Timothy Garton Ash: Step Up, India

Roundup: Historians' Take

[Timothy Garton Ash, a contributing editor to Opinion, is a senior fellow at the Hoover Institution and professor of European studies at Oxford University.]

If we want to help pro-democracy leader Aung San Suu Kyi and the cause of freedom in Myanmar (also known as Burma), we must hope that India rediscovers the spirit of its better self. The world's largest democracy needs urgently to review its approach to one of the world's worst tyrannies, which squats like a toad on its very doorstep. Otherwise, it seems highly unlikely that the weak, divided opposition forces inside Burma and Western support outside can generate the leverage needed to help to success the nonviolent, negotiated revolution that the liberated heroine has again evoked. So long as Burma's generals can rely on China's strategic and commercial realpolitik, and on the trade and energy-hungry equivocation of Thailand and other ASEAN countries, the only external power that can change the balance of forces in and around Burma is India.

Maybe I'm wrong. I hope I'm wrong. But a cool analysis suggests that the Burmese buck stops in New Delhi. Heavy-handed lectures to India from former colonial powers or the United States are clearly out of place and may well be counterproductive. This is not a matter of asking India to snap into line with Western policy. On the contrary, we in the West should be looking to the regional democratic giant to tell us how best to facilitate change in the miserable dictatorship next door. That is how things should work in an increasingly post-Western world. And who better to point the way than the country of Mahatma Gandhi and Jawaharlal Nehru?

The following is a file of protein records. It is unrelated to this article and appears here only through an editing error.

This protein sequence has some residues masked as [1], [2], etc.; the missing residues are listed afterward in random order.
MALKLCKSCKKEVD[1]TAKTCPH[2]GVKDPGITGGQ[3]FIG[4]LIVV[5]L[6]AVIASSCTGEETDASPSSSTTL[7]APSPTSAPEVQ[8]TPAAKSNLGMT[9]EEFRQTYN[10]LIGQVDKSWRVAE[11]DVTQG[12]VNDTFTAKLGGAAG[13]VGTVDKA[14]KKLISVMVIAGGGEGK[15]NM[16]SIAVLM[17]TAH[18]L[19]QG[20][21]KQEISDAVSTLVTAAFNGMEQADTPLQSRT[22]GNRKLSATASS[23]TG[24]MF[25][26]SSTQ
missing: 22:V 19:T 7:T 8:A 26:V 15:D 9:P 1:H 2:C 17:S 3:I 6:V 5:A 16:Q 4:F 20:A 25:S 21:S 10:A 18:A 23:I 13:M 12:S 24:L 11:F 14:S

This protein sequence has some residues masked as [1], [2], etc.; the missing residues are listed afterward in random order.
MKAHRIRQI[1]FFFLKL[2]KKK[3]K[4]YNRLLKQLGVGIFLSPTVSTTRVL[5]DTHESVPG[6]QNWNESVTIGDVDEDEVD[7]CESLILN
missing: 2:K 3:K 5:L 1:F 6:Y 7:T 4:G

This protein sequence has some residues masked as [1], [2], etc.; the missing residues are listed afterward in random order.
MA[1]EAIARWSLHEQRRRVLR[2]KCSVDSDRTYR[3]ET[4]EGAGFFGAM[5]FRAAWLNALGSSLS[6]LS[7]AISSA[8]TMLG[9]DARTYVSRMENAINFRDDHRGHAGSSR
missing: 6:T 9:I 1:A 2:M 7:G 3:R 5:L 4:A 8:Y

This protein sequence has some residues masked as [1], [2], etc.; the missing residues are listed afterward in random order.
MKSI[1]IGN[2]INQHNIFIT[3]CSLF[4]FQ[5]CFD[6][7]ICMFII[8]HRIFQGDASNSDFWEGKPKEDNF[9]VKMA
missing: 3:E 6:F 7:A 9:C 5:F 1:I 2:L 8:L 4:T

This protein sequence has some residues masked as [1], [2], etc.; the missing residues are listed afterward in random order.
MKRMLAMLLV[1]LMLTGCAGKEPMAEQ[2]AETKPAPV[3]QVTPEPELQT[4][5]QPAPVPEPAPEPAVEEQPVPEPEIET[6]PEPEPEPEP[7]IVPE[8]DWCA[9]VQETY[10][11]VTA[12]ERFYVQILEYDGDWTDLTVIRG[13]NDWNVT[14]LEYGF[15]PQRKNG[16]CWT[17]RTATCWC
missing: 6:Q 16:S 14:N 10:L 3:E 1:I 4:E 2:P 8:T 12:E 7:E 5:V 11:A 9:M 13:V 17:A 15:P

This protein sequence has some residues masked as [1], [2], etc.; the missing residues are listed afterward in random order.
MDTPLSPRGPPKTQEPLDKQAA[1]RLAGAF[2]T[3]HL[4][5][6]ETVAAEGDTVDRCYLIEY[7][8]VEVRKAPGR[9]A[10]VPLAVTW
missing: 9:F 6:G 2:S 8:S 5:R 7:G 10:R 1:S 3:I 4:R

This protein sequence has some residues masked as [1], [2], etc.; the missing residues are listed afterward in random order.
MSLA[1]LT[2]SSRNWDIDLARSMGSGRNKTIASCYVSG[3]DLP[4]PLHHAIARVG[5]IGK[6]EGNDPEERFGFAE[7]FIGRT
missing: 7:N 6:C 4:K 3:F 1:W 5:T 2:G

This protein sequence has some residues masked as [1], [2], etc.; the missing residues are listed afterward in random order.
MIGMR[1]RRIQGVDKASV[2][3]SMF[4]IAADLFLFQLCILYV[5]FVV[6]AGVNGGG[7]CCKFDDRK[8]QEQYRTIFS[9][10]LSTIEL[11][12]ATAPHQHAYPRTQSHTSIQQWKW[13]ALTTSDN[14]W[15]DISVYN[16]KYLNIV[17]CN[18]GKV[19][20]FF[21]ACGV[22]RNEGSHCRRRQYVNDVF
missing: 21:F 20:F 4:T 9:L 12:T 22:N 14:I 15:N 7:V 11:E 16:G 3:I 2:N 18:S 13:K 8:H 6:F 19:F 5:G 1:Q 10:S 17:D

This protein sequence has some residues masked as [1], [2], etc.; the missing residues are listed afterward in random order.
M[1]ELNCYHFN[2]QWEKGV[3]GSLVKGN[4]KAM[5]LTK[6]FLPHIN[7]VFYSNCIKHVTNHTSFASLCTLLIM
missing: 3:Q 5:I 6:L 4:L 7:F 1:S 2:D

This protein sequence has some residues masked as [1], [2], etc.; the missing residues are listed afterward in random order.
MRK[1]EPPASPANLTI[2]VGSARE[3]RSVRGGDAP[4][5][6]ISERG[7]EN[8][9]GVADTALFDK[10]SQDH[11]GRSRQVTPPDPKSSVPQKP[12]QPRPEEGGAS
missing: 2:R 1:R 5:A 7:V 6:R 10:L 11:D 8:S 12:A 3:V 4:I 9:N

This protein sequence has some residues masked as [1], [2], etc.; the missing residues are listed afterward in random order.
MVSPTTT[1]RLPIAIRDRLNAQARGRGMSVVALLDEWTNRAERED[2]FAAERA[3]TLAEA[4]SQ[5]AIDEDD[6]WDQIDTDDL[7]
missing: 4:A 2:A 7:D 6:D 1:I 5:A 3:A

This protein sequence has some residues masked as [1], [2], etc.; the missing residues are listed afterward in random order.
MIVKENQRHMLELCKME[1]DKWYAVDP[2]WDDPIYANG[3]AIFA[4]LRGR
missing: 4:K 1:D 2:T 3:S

Fortunately, there now are a few important Indian voices raising the necessary questions about Indian policy more authoritatively than any Western commentator can. In a recent column, Shashi Tharoor, a former Indian minister of state for external affairs and United Nations undersecretary general, recalled his country's course from perhaps excessive idealism to unprincipled soi-disant realism. Nehru was friends with Suu Kyi's father, Aung San, the leader of Burma's independence struggle. Suu Kyi herself lived and studied in New Delhi, and in the late 1980s and early 1990s, India gave her and her National League for Democracy generous support.

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